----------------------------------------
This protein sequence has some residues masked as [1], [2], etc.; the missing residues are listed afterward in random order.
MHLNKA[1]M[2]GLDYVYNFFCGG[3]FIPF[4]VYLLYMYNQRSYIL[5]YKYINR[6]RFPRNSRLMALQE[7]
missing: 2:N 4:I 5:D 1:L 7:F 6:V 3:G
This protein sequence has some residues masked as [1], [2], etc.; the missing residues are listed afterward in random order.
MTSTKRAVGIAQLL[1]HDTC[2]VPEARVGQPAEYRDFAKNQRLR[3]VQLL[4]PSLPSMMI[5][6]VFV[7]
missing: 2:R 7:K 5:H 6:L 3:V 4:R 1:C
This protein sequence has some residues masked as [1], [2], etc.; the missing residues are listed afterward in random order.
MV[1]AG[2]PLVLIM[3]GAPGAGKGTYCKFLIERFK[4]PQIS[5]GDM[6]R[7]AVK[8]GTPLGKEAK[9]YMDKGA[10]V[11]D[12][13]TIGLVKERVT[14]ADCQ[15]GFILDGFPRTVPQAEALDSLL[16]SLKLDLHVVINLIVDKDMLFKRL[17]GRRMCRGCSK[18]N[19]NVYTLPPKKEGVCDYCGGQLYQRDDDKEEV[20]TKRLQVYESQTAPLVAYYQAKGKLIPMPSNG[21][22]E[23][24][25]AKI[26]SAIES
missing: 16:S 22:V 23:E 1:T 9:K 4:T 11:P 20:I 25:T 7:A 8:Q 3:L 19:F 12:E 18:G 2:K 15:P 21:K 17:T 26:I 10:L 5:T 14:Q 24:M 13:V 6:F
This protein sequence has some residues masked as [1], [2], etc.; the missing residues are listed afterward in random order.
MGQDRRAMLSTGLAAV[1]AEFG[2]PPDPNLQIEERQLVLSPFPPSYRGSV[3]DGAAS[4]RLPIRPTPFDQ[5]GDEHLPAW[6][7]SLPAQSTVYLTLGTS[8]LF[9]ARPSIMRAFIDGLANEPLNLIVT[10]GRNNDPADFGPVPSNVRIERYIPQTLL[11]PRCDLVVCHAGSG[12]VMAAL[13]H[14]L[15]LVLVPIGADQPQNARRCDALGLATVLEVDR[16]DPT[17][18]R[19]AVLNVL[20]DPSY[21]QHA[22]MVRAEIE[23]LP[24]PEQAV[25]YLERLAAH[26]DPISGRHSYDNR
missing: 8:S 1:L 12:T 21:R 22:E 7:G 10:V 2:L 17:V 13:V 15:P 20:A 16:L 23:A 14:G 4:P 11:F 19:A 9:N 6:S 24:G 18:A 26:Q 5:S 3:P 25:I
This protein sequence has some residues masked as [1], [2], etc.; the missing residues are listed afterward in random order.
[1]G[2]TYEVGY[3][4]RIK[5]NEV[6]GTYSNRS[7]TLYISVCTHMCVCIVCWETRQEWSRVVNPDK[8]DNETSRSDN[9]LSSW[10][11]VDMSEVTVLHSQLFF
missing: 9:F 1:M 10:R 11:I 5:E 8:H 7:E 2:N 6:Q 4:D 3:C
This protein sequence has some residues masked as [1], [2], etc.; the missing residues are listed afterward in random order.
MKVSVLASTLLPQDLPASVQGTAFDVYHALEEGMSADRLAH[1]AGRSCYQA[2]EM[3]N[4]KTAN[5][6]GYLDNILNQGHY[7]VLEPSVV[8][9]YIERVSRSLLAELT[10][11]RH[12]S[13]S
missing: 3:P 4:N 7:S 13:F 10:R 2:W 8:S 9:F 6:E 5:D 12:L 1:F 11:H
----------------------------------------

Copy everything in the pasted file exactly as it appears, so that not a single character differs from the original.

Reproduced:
This protein sequence has some residues masked as [1], [2], etc.; the missing residues are listed afterward in random order.
MHLNKA[1]M[2]GLDYVYNFFCGG[3]FIPF[4]VYLLYMYNQRSYIL[5]YKYINR[6]RFPRNSRLMALQE[7]
missing: 2:N 4:I 5:D 1:L 7:F 6:V 3:G
This protein sequence has some residues masked as [1], [2], etc.; the missing residues are listed afterward in random order.
MTSTKRAVGIAQLL[1]HDTC[2]VPEARVGQPAEYRDFAKNQRLR[3]VQLL[4]PSLPSMMI[5][6]VFV[7]
missing: 2:R 7:K 5:H 6:L 3:V 4:R 1:C
This protein sequence has some residues masked as [1], [2], etc.; the missing residues are listed afterward in random order.
MV[1]AG[2]PLVLIM[3]GAPGAGKGTYCKFLIERFK[4]PQIS[5]GDM[6]R[7]AVK[8]GTPLGKEAK[9]YMDKGA[10]V[11]D[12][13]TIGLVKERVT[14]ADCQ[15]GFILDGFPRTVPQAEALDSLL[16]SLKLDLHVVINLIVDKDMLFKRL[17]GRRMCRGCSK[18]N[19]NVYTLPPKKEGVCDYCGGQLYQRDDDKEEV[20]TKRLQVYESQTAPLVAYYQAKGKLIPMPSNG[21][22]E[23][24][25]AKI[26]SAIES
missing: 16:S 22:V 23:E 1:T 9:K 4:T 11:P 20:I 25:T 7:A 8:Q 3:L 19:F 12:E 18:G 2:K 15:P 21:K 17:T 26:I 10:L 5:T 14:Q 24:M 13:V 6:F
This protein sequence has some residues masked as [1], [2], etc.; the missing residues are listed afterward in random order.
MGQDRRAMLSTGLAAV[1]AEFG[2]PPDPNLQIEERQLVLSPFPPSYRGSV[3]DGAAS[4]RLPIRPTPFDQ[5]GDEHLPAW[6][7]SLPAQSTVYLTLGTS[8]LF[9]ARPSIMRAFIDGLANEPLNLIVT[10]GRNNDPADFGPVPSNVRIERYIPQTLL[11]PRCDLVVCHAGSG[12]VMAAL[13]H[14]L[15]LVLVPIGADQPQNARRCDALGLATVLEVDR[16]DPT[17][18]R[19]AVLNVL[20]DPSY[21]QHA[22]MVRAEIE[23]LP[24]PEQAV[25]YLERLAAH[26]DPISGRHSYDNR
missing: 8:S 1:L 12:T 21:R 22:E 7:G 10:V 2:L 17:V 13:V 15:P 20:A 16:L 23:A 14:G 4:P 11:F 19:A 9:N 6:S 24:G 18:A 26:Q 5:S 3:P 25:I
This protein sequence has some residues masked as [1], [2], etc.; the missing residues are listed afterward in random order.
[1]G[2]TYEVGY[3][4]RIK[5]NEV[6]GTYSNRS[7]TLYISVCTHMCVCIVCWETRQEWSRVVNPDK[8]DNETSRSDN[9]LSSW[10][11]VDMSEVTVLHSQLFF
missing: 9:F 1:M 10:R 11:I 5:E 8:H 7:E 2:N 6:Q 4:D 3:C
This protein sequence has some residues masked as [1], [2], etc.; the missing residues are listed afterward in random order.
MKVSVLASTLLPQDLPASVQGTAFDVYHALEEGMSADRLAH[1]AGRSCYQA[2]EM[3]N[4]KTAN[5][6]GYLDNILNQGHY[7]VLEPSVV[8][9]YIERVSRSLLAELT[10][11]RH[12]S[13]S
missing: 3:P 4:N 7:S 13:F 10:R 2:W 8:S 9:F 6:E 5:D 12:L 1:F 11:H